§ 2592. canvassing committees; canvass of votes in general or special elections
* * *
The In the case of candidates other than candidates for
the offices of U.S. senator and U.S. representative, the canvassing
committee shall declare the person receiving the largest number of votes for
each office to be elected, and it shall issue a certificate of election, signed
by a majority of the canvassing committee, in substantially the following form:
State of Vermont )
................ County )
At ...................., on the ............ day of .................... 20 .........., a canvassing committee appointed by law completed a canvass of the returns cast at a general election held on the ................ day of ...................., 20 ........ for the office of ..................... The committee hereby certifies that .................... of .................... was duly elected to the office by the voters present and voting.
(2) The committee shall send or deliver the certificate to the candidate elected. In the case of representatives to the general assembly, the committee shall also send or deliver a copy of each certificate to the secretary of state.
* * *
(k) In the case of the offices of governor, lieutenant governor,
treasurer, secretary of state, attorney general, and auditor of accounts, the
canvassing committee shall prepare a certificate of election but shall not sign
it. The prepared certificate shall be presented to the official canvassing
committee appointed by the general assembly, pursuant to Chapter II,
§ 47 of the Vermont Constitution of the State of Vermont,
for their its use if they desire it desires.
Sec. 6. 17 V.S.A. § 2593 is added to read:
§ 2593. INSTANT RUNOFF METHOD; INSTRUCTIONS FOR COUNTING VOTES
(a) The provisions of sections 2584 and 2587 of this title shall apply to elections conducted by the instant runoff method unless inconsistent with the provisions of this section.
(b) The following procedures shall be used to determine the winners in elections conducted by the instant runoff method:
(1) Ballots shall be counted initially by the election officials according to the first choice marked on each ballot. If one candidate receives a majority of the votes cast, the canvassing committee for U.S. senator and U.S. representative shall issue a certificate of election in the manner provided in section 2592 of this title.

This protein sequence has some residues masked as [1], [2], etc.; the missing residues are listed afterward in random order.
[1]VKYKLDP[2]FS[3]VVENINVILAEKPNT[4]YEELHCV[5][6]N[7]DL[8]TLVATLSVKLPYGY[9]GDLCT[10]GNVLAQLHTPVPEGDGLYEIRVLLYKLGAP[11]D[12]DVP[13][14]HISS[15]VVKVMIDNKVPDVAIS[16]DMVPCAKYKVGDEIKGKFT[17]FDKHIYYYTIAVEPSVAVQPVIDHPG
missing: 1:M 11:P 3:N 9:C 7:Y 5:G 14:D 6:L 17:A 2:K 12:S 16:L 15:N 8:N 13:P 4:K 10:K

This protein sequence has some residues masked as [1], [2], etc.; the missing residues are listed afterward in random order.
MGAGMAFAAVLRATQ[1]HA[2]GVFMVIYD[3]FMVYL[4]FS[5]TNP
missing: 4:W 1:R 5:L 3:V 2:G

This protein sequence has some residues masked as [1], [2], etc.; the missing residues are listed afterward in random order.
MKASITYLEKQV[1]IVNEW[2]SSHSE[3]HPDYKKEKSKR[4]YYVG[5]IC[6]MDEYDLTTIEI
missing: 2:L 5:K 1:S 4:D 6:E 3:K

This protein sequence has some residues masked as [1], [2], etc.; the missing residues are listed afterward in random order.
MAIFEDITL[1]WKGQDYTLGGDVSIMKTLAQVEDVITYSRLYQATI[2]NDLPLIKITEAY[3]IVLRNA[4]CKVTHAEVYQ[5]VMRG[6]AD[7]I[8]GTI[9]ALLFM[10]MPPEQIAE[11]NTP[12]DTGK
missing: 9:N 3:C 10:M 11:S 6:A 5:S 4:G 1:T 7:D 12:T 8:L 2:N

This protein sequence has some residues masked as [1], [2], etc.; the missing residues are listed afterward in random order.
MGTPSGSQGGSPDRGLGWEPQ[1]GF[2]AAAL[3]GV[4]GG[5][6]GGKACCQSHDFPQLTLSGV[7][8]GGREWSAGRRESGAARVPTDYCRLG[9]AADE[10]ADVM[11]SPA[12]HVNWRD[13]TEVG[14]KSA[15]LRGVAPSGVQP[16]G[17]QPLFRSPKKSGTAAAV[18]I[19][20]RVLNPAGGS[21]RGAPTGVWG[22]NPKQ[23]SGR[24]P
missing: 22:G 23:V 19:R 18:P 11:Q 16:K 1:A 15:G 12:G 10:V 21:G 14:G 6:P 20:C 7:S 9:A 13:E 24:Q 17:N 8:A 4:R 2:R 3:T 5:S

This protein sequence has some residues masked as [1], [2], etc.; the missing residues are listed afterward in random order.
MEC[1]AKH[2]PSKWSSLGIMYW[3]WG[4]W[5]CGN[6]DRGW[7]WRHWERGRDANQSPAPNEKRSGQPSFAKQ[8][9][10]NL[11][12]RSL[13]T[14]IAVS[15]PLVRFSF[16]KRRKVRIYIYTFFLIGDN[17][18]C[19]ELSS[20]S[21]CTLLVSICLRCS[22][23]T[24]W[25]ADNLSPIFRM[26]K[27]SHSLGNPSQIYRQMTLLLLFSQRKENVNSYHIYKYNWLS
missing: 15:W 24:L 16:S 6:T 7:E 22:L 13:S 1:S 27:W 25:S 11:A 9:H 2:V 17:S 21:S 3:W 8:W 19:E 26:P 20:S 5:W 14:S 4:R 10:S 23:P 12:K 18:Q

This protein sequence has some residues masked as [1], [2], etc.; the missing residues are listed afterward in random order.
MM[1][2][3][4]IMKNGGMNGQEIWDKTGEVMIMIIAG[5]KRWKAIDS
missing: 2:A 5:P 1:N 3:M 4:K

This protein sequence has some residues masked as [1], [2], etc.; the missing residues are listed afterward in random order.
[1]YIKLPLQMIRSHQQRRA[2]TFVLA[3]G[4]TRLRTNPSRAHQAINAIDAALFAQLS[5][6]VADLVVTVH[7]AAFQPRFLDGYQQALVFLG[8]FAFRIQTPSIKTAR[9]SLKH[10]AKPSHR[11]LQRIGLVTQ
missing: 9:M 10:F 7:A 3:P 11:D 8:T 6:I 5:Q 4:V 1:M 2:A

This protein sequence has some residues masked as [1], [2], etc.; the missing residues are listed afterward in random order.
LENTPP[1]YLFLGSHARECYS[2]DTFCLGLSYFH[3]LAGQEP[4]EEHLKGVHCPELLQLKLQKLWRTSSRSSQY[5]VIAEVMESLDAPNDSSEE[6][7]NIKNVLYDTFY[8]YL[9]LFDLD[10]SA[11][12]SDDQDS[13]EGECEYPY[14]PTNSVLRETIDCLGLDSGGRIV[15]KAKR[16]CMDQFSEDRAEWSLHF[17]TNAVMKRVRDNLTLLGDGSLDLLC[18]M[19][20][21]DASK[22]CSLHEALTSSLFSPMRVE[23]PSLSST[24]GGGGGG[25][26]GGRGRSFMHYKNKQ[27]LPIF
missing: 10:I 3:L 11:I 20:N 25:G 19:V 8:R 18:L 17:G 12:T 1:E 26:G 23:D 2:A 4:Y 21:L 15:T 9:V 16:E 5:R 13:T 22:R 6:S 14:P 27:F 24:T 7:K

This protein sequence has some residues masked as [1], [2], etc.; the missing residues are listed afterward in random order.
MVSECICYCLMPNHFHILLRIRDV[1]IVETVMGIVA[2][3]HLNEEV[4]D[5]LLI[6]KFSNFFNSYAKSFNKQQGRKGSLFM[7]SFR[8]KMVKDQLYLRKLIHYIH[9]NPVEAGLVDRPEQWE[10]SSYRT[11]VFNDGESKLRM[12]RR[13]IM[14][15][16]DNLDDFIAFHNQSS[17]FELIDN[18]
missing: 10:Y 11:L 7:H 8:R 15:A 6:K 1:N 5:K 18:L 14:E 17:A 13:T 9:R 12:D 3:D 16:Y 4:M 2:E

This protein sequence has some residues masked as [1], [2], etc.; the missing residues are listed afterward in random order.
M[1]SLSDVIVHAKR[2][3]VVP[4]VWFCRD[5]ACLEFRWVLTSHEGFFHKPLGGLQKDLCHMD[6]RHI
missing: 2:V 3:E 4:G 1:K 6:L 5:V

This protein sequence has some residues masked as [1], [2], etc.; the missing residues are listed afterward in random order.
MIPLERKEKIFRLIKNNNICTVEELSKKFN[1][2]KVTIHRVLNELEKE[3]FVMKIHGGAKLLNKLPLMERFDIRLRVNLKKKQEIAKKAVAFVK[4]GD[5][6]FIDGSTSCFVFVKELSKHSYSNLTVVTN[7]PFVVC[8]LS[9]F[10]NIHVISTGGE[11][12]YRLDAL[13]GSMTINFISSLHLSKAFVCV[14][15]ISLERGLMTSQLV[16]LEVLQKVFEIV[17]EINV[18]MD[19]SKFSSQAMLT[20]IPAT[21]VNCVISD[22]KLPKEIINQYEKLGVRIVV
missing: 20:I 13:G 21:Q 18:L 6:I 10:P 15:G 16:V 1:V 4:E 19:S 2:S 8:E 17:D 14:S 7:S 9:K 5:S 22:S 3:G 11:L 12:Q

(2) If, at the end of the initial count, no candidate receives a majority of first choices, the canvassing committee established in section 2592 of this title shall forthwith petition the secretary of state to determine the candidate who received the major part of the votes by conducting instant runoff counts in the manner provided in this section. The petition shall be supported by a statement that no candidate is the first choice of a majority of voters. Upon receipt of the petition, the secretary of state shall issue a certification declaring the names of the advancing candidates and appoint an instant runoff count committee in the manner provided for under the procedures adopted by the secretary of state.
(3) The instant runoff count committee shall count votes for candidates pursuant to procedures adopted by the secretary of state. All candidates shall be eliminated except the two candidates with the greatest number of first choices. Ballots which rank eliminated candidates and which indicate one of the final candidates as an alternate choice shall be counted as votes for whichever of the final candidates is ranked higher for that office on each ballot. Each ballot is counted as one vote for the highest ranked advancing candidate on that ballot.
(4) The secretary of state shall prepare and sign the certificate that declares the winner.
(5) The report and the counts performed by the committee shall be forwarded to the secretary of state who shall issue a certificate of election to whichever of the two remaining candidates received the greatest number of votes at the conclusion of the instant runoff count.